Chevron said it would take non-cash writedowns on U.S. oil and gas production, primarily in California, and for securing abandoned wells and pipelines in the U.S. Gulf of Mexico that had been previously sold
Wednesday, 3 January 2024
Chevron said it would take non-cash writedowns on U.S. oil and gas production, primarily in California, and for securing abandoned wells and pipelines in the U.S. Gulf of Mexico that had been previously sold.
The U.S. oil major expects to take non-cash, after-tax charges of between $3.5 billion and $4 billion in its fourth quarter 2023 results, it said in a securities filing.
The filing did not break out the allocations of writedowns between the two areas. The loss recognized against its former offshore Gulf of Mexico properties are related to abandonment and decommissioning obligations.
The company and others have contested claims requiring they pay to secure wells, pipelines and platforms that were sold to Fieldwood Energy and others. Fieldwood filed for Chapter 11 bankruptcy in 2020 and its restructuring plan left costs for abandoning the offshore properties on their former owners.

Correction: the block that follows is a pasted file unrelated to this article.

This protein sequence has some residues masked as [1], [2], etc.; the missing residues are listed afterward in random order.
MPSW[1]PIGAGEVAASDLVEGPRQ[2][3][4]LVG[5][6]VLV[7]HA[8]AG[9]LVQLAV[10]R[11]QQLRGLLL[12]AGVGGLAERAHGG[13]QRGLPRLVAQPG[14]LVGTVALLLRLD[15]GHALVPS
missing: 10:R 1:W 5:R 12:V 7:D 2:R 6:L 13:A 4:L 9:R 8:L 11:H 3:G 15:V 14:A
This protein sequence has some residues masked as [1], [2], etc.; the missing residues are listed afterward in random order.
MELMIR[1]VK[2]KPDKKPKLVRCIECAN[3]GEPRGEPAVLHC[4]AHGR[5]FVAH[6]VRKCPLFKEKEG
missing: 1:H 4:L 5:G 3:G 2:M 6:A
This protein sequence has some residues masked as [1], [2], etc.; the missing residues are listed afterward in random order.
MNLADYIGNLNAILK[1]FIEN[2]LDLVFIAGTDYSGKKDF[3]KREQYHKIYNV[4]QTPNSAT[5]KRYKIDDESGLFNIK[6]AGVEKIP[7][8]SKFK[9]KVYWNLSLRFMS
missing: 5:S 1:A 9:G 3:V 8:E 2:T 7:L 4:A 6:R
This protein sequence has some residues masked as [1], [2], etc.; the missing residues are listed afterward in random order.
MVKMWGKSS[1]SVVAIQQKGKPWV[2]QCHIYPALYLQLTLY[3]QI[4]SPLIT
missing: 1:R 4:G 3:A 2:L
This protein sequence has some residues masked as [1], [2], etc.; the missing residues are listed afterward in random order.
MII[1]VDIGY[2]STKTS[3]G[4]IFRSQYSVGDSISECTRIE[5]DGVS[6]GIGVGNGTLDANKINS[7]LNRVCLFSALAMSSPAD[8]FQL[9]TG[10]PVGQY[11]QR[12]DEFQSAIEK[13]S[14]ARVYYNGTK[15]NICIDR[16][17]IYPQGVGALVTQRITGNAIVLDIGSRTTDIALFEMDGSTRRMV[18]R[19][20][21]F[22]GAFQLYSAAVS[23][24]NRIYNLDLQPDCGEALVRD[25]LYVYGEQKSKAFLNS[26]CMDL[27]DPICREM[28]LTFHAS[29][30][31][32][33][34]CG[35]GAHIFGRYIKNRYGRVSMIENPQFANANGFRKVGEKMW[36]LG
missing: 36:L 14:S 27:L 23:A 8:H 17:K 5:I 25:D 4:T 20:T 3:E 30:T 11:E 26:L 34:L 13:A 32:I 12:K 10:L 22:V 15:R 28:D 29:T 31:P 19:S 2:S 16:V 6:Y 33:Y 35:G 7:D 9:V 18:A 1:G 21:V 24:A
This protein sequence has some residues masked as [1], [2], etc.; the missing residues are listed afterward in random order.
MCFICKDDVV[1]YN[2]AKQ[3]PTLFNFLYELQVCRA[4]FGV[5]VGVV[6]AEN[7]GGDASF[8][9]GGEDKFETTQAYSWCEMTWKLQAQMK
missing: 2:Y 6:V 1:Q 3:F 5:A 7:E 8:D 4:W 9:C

"We believe it is now probable and estimable that a portion of these obligations will revert to the company (Chevron)," the oil major added in the filing. It expects to undertake the decommissioning activities on these assets over the next decade.
The impairment of California assets was due to what it called continuing regulatory challenges in the state that have resulted in lower anticipated future investment levels in its business plans.
"California’s policies have made Chevron’s investments in its home state riskier than investing in other states," Andy Walz, Chevron's president of Americas products, wrote to state officials in November. "In the past year, we have cancelled several projects due to permitting challenges."
The company, however, expects to continue operating the affected assets for many years to come, the filing said. Chevron produces about 75,000 barrels of oil and gas per day in fields in Central California, the company's website said.
Wall Street analysts have trimmed their fourth-quarter earnings estimates for Chevron as a series of operational setbacks are poised to bleed into 2024.
Before Tuesday's filing, Chevron was expected to report a lower fourth quarter profit of $6.68 billion, or $3.27 a share, according to financial firm LSEG. That compares to a profit of $7.85 billion, or $4.09 a share, in the same quarter a year ago.